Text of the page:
round ship

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round ship (plural round ships)

  1. (nautical, historical) A superclass of wooden sailing ship type with a length-to-beam ratio of roughly two to one and normally having one mast with a single square-rigged sail, used as a generic term encompassing most European ancient and mediaeval ships up to the Age of Sail except galleys and longships, variously including or excluding cogs and coccas (the length-to-beam ratio of which could rise to over three to one); a ship (type) of this class.
    • 1981, Maureen Fennell Mazzaoui, The Italian Cotton Industry in the Later Middle Ages, 1100-1600, page 48:
      The development in the late thirteenth century of the round ship or cog and the great mercantile galley represented an attempt to provide greater cargo space at lower cost for long - distance trade .
    • 2018, Inventions: A Children's Encyclopedia, page 19:
      One of the most common sea vessels in medieval Europe was the “round ship”. A common round ship was the cog.
    • 2021, Renard Gluzman, Venetian Shipping from the Days of Glory to Decline, 1453–1571, page 53:
      By the mid-fifteenth century, the Mediterranean round ships called cocca was already replaced by the carrack, the largest bulk carrier known to contemporaries.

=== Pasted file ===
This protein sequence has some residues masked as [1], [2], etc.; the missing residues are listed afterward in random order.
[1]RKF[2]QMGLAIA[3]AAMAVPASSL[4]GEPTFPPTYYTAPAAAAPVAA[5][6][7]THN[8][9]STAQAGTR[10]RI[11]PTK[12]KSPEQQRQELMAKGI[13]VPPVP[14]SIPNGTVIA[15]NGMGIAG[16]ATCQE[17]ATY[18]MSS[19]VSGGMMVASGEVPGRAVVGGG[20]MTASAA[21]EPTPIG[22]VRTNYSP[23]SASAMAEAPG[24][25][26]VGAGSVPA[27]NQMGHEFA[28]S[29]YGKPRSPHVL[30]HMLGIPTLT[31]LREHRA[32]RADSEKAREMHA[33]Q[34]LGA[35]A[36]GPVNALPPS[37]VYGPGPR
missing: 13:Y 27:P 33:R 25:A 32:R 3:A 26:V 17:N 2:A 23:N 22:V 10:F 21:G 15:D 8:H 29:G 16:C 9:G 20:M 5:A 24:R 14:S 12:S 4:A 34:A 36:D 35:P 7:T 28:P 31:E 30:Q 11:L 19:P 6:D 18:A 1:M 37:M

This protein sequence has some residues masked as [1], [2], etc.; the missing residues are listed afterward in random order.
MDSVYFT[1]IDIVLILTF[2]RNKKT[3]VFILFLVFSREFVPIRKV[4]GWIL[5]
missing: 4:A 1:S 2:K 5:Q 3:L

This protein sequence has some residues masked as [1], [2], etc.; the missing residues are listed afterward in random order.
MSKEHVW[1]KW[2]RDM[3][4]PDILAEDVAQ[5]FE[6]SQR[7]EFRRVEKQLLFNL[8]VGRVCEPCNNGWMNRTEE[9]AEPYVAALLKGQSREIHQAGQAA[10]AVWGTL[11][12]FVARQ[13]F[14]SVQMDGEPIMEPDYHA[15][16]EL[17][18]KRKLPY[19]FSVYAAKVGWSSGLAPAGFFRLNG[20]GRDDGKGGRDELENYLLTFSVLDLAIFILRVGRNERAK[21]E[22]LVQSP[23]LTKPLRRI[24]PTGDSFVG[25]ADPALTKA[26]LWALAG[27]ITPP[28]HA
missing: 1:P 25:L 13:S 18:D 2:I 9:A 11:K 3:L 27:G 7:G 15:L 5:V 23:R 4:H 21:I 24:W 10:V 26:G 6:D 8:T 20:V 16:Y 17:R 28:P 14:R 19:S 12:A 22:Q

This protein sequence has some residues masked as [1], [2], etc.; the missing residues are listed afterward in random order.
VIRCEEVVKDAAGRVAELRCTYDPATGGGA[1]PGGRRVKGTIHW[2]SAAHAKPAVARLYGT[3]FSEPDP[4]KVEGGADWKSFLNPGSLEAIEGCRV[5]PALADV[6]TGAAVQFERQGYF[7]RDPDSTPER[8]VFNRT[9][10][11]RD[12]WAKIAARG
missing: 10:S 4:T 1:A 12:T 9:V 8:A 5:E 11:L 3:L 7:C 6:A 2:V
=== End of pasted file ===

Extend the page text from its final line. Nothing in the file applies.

2. (nautical, historical) A Mediterranean type of wooden sailing ship of the Late Middle Ages with a length-to-beam ratio of roughly two or three to one and normally having one or two masts with a single lateen or square-rigged sail (each); a ship of this type.
    • 2017, Brian Lavery, Ship: 5,000 Years of Maritime Adventure, page 49:
      The cocca was the Mediterranean equivalent of the German and north European cog, with a longer hull than the classical Mediterranean round ship (see below, right).
    • 2017, Helen J. Nicholson, Medieval Warfare: Theory and Practice of War in Europe, 300-1500, page 147:
      It is similar to the Mediterranean ‘round ship’, which had a rounded profile, and normally had two masts with lateen sails and steering oars.